The crimped edges of the Japanese gyoza were fun to make. These sturdy morsels of minced pork and prawn chunks were seared in a non-stick pan and steamed in stock. Golden bottomed and translucent, the juicy and robust gyoza was my favourite.
Wontons were folded into nurse’s caps, deep fried and served with sweet chilli dipping sauce. I prefer wontons boiled in a broth ladled over noodles.
Siu mai, an open dumpling that is a staple dim sum (點心) at yum cha (飲茶), were a dexterous challenge. Traditionally made with twelve pleats, I maxed out at seven! The siu mai were plump bites laced with the distinct flavours of shiitake mushrooms.
Bunches of Chinese cabbage were quartered and steamed as a side. The first bamboo basket was too wilted but the second was just cooked, the stalks crunchy and the leaves tender.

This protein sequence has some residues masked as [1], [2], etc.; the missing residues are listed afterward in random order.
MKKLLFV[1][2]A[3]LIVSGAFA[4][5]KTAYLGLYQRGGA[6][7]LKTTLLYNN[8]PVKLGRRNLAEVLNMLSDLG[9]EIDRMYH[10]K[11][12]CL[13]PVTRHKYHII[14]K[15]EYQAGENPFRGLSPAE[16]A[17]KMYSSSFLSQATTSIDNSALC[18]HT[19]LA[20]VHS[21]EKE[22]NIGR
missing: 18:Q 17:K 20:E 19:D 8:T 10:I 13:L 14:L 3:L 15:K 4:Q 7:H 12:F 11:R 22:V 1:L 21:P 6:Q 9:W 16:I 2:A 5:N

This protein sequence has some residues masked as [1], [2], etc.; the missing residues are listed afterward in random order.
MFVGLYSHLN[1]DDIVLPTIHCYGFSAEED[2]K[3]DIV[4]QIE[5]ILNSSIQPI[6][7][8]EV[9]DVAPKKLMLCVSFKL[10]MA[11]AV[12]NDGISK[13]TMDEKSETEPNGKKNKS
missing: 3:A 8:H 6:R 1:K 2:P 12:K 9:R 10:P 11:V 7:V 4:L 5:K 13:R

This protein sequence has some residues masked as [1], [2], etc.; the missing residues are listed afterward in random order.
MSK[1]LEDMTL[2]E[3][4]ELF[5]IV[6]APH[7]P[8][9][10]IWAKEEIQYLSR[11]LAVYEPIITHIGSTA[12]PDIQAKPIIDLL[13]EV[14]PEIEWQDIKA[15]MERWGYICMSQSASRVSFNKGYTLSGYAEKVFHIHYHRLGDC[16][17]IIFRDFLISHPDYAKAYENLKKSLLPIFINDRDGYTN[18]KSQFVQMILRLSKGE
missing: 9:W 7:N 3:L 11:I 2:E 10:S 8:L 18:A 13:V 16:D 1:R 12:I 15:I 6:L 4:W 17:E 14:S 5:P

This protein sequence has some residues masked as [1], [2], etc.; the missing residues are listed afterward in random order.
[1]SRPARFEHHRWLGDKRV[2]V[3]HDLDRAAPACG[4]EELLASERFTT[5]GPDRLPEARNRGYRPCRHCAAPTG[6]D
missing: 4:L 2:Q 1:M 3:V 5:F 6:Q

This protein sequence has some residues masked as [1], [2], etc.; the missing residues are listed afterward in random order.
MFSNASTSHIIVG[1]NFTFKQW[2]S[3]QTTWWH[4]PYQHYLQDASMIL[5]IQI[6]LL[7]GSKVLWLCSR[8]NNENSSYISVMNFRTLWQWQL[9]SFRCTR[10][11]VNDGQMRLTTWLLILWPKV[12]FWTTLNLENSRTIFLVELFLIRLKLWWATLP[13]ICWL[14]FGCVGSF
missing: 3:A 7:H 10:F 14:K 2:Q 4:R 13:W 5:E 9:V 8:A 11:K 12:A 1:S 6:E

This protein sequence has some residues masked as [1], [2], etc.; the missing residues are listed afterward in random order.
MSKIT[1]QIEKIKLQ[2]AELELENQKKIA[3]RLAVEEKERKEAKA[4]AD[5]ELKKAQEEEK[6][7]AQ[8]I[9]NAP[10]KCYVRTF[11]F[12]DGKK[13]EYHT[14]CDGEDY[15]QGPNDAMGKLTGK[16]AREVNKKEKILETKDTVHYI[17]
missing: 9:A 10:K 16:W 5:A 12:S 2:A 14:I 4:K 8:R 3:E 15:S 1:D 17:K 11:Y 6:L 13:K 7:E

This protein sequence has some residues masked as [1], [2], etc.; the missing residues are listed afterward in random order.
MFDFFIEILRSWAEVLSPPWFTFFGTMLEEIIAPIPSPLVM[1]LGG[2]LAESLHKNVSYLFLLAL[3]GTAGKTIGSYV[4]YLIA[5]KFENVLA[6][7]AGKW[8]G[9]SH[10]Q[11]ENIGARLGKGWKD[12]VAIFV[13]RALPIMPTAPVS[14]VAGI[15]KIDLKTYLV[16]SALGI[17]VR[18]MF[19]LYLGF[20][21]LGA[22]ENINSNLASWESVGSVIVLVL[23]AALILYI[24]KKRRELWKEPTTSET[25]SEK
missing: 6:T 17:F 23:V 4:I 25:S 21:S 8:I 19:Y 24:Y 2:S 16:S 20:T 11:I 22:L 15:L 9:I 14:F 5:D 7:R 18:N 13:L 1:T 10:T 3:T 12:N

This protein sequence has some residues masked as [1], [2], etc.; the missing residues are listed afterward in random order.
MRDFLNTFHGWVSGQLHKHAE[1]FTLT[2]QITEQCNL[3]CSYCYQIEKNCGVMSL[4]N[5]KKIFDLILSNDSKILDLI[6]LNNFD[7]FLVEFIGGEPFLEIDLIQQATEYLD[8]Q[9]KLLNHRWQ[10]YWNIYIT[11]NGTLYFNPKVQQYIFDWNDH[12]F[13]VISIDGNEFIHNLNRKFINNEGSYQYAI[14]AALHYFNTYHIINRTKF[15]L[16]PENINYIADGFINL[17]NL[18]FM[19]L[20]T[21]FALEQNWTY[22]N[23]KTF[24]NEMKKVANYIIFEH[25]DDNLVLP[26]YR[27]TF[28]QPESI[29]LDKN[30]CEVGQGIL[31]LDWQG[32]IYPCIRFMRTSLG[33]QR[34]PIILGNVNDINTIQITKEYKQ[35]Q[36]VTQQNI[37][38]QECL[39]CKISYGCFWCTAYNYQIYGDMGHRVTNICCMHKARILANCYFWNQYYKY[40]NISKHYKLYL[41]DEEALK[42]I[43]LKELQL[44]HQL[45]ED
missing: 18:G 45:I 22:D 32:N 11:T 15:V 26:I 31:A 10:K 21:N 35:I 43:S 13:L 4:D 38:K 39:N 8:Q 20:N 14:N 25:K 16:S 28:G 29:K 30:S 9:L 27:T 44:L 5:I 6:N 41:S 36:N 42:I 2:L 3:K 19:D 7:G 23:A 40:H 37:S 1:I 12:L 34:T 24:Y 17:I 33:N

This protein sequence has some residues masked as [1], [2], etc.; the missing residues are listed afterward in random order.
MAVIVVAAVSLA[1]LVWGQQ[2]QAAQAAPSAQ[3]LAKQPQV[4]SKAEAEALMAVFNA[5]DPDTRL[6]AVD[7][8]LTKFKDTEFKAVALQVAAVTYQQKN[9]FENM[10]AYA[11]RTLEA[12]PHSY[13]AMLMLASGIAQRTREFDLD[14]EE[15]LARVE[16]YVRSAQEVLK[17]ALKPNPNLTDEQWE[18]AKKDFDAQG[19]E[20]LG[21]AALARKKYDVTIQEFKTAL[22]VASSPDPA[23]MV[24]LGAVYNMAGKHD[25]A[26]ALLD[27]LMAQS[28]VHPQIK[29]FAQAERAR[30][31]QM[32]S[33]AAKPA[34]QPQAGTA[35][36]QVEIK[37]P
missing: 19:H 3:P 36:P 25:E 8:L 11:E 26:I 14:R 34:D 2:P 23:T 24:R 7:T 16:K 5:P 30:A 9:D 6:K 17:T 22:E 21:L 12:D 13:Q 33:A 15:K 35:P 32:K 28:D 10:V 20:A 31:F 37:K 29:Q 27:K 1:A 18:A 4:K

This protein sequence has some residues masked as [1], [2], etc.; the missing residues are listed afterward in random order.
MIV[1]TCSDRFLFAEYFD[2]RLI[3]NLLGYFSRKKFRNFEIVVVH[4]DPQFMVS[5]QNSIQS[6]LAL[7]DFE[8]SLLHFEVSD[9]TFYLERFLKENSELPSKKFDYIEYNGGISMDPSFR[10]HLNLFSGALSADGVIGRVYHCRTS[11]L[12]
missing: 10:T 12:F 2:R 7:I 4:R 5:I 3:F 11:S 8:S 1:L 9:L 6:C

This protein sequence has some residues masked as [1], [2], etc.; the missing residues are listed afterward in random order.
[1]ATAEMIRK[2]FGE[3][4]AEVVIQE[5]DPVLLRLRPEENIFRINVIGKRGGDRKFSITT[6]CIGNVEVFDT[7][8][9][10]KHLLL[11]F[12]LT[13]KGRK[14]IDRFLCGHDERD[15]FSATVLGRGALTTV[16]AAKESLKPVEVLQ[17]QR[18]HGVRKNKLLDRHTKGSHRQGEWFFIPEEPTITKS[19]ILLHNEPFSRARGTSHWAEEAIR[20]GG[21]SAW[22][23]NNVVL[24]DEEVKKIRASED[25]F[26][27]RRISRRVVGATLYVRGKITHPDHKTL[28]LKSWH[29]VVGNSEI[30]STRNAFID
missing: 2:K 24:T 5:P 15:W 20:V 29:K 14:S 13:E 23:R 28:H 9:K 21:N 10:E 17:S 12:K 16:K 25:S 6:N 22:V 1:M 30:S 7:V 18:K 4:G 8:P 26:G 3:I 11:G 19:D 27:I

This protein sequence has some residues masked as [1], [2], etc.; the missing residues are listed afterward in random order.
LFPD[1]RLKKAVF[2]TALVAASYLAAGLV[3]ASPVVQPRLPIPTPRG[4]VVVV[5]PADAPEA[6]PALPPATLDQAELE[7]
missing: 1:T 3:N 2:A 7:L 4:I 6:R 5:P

Dumpling making is the perfect rainy weekend activity!
Dim-sum-couver (點心哥華) continued onto Peaceful (和平飯店) in Yaletown. The smiling chef attached to the sign was a contrast to Peace Hotel, a violent Spaghetti Western film starring Chow Yun Fat (周潤發) of the same Chinese name as Peaceful Restaurant.
On a thoroughfare Peaceful was busy mid-afternoon. We were seated at the front window booth and pleased to connect to the free Wi-Fi as we sipped tea.
We ordered three items to share. Our enthusiastic waitress delivered each dish with flair. The first was xiao long bao (小籠包) or ‘soup dumplings’. A generous serving of eight, these had a thinner wrapping and lighter broth than the ones at No. 1 Shanghai Cuisine.
Sticky with hoisin sauce, four large portions of beef rolls were slices of five spice (五香粉) beef and green onions rolled in crispy flat bread.
The highlight at Peaceful was a bowl of blade sheared noodles (刀削麵). A thick tangle of handmade noodles was garnished with diced garlic, green onions and sizzling chilli oil. Steamed Chinese cabbage (白菜) tempered the heat. Each slippery noodle was swirled in the pungent sauce and slurped with glee.
As we waxed poetic about the blade sheared noodles, we noticed a Guy Fieri graffiti on the wall at the entrance.
I would drive to Vancouver just for another bowl of blade sheared noodles at Peaceful!